Living frugal – enjoyment is allowed!
Frugal living doesn’t necessarily mean Spartan living. There is a subtle difference here. The latter refers to a style of living where comfort and luxury are out of the equation. With frugal living, they remain in the equation – but only for special occasions, and never involving a situation where you pay over the odds.
Another important point that needs to be made about frugal living is this: it’s not a strict set of unbreakable rules. You adapt and develop your frugal living strategies and techniques as you go along. And the further down the frugal living route you go, the more often you get little money-saving insights. And when you stack up these insights, they are equivalent to a very decent saving.
Wrong kind of Spartan…
One such money-saving insight came to me a few years ago. My partner and I had been out for lunch with friends one Sunday afternoon. I wasn’t particularly hungry by the time the evening arrived, and my partner has (as he himself admits) the ‘appetite of a starling’ at the best of times.
But habit being habit, I soldiered on with cooking the Sunday evening meal. Meatloaf, potatoes and a big pile of steamed kale. Lovely. Except we hardly ate a thing. The cooked meatloaf hung around in the fridge for a couple more days, may have furnished a sandwich (maybe). In short – a waste. One of those times you wish you had a pet to feed the leftovers to, and also assuage the guilt of food wasting!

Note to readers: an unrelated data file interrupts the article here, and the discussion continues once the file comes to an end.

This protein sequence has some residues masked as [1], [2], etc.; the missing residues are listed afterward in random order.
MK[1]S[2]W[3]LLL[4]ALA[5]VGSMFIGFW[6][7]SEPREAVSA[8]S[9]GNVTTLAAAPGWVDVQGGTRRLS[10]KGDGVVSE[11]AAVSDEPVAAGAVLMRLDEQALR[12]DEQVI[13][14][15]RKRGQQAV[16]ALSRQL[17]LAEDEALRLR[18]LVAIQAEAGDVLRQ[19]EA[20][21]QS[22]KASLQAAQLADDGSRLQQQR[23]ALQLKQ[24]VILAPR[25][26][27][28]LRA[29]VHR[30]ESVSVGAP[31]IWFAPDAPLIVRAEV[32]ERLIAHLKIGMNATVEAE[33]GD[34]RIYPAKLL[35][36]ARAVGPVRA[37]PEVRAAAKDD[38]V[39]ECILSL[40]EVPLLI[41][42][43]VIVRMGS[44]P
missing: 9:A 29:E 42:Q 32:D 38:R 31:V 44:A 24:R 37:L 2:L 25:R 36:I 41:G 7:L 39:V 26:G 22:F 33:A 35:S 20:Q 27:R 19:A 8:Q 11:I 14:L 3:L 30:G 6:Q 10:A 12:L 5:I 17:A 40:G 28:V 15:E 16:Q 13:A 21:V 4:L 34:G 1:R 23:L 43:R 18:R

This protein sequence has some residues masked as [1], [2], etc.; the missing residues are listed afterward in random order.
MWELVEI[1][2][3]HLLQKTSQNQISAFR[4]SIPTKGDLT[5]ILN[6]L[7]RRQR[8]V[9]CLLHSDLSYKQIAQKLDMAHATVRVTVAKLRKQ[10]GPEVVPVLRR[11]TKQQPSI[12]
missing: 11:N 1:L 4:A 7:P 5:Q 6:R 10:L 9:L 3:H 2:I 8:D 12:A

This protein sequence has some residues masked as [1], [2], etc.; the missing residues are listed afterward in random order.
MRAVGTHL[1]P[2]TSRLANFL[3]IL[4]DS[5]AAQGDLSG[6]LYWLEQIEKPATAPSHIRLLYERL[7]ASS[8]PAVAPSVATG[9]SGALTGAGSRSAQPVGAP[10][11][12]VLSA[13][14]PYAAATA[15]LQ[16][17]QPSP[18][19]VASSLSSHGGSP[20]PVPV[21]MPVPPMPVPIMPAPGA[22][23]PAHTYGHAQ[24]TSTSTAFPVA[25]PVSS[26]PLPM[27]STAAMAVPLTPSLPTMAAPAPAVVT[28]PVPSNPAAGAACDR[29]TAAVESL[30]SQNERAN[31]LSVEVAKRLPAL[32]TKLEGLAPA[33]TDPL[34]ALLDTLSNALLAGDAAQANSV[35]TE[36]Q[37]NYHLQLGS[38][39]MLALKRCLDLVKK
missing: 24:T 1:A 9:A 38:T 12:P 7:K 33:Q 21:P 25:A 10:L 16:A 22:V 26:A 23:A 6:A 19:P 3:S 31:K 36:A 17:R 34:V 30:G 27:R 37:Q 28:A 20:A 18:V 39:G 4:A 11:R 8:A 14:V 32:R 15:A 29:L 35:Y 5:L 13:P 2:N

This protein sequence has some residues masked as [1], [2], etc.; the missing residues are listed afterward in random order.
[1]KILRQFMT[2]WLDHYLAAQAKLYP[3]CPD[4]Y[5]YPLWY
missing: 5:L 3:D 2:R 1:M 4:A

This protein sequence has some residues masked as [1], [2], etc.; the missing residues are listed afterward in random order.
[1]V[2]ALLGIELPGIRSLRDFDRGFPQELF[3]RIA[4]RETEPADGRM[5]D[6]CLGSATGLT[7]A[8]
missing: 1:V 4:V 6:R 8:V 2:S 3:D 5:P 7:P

Yeah, we steam that sh*t!
Tactical super-frugal solutions
That meatloaf-wasting Sunday (or it may have been the following day) inspiration struck. And the inspiration went a little like this: we eat out of habit, and plan meals with little regard for how we’ll feel on the day itself. Think of the Sunday roast. It’s all about the Sunday and nothing about how your belly is actually going to feel on Sunday.
Enter the tactical super frugal meal solution. This is the standby for when you feel like something light. You can even make recipe inventory of ridiculously cheap meal options. One such is the Italian pasta dish aglio e olio.
Essentially aglio e olio is Italian food devised in an era when people (not unlike nowadays) didn’t have a lot of cash kicking around. But it is really tasty. All you do is get your pasta boiling in some well-salted water, then in a frying pan, gently fry three or four cloves of garlic in extra virgin olive oil (and a small scattering of crushed chilli). When the pasta is done, you drain it and then coat it in the olive oil (olio) and garlic (aglio).
There’s a good few cheap meals of this type that work perfectly on the days when you’re looking to save cash and also aren’t fussed about working your way through a king’s banquet. And you have to love any meal that serves two whose total ingredients cost less than a quid!
Try saying ‘aglio e olio’ 10 times fast!